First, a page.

5)      To me it seems like a traditional belief system too easily leads to one of two extremes. Either people live in fear, not really sure of their standing before God and ever worried they’re not doing enough, or they live in unfounded and arrogant certainty, certain they are “in,” certain of their own standing before God, and equally certain that those who don’t think as they do are “out.”[4] Ultimate redemption allows us to live neither in fear nor in certainty. It allows us to be neither fearful of what we have not done nor certain in what we have done. Instead, we trust in what God has done for us, in what He has done for everyone. People are not “in” or “out” but we’re all “in” this together, made in the image of God, loved by Him and trusting in His mercy.



[1] Often, we lead people through the sinner’s prayer and then move on without showing any concern for what is happening in their life. I have seen this time and time again. Although our motivation, which results from our traditional system of belief, is genuine, and even loving in our minds, it can come across as though all we’re doing is winning converts and not really caring for people. HOWEVER, even as I wrestle through those these things, I want to acknowledge, and even emphasize, that NONE OF US ARE DOING IT EXACTLY RIGHT! All of us who follow Jesus – traditional, conservative, liberal, moderate, etc. – are just doing our best to represent Him in the world, trusting He will use our efforts for His glory. I think God uses it all. We need to wrestle, we need to discuss, we need to think, but we also need to acknowledge our own limitations and ultimately trust not in our own efforts or understanding, but in God and in His work in the world. It doesn’t depend on us; it depends on Him . . . and that is a good thing.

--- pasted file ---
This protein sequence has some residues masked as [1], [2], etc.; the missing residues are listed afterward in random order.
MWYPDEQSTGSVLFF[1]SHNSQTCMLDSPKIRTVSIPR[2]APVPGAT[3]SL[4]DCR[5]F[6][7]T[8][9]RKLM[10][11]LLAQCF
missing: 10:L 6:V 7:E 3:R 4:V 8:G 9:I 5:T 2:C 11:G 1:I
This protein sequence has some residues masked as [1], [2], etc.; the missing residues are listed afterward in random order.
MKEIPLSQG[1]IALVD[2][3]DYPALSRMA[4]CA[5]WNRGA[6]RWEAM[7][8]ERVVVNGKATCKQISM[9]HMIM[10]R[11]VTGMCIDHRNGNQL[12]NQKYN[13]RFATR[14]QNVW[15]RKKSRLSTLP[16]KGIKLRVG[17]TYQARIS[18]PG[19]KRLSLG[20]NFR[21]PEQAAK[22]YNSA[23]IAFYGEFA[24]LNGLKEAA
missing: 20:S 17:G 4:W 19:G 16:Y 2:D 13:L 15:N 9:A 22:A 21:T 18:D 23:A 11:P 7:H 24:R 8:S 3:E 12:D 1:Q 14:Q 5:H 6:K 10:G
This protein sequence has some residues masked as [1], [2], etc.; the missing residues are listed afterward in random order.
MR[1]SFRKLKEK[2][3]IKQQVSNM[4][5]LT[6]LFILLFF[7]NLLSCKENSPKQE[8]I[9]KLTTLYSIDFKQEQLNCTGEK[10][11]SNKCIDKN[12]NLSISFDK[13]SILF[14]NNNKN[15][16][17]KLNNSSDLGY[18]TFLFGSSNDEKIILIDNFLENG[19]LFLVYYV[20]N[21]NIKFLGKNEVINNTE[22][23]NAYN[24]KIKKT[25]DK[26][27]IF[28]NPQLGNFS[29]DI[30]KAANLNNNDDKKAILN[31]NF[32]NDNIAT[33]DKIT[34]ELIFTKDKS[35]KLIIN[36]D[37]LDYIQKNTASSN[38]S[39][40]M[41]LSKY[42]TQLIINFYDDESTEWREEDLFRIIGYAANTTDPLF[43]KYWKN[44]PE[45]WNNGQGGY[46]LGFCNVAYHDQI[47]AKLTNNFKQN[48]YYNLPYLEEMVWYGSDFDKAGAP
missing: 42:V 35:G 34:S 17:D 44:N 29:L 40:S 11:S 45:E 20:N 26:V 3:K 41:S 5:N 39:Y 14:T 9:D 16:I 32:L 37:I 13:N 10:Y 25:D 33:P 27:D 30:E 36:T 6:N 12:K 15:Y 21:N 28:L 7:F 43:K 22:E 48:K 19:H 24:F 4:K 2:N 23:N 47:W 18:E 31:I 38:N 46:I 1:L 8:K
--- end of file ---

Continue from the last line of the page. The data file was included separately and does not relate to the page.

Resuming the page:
[2] Maybe some would argue that the traditional belief allows the same thing. To this I would say: I agree. However, all other things being equal, if it’s acceptable to leave it in God’s hands and believe that most people (90% or more I’ve heard) are going to hell, I think it also ought to be acceptable to leave it in God’s hands and believe He is going to ultimately redeem everyone.

[3] I have seen this time and time again as well.

[4] Certainly, these extremes are not true of everyone. There are good, godly, loving, wonderful people inside the traditional system of belief who represent God well and live in humble assurance of His love for them and for the world. I know many of these people.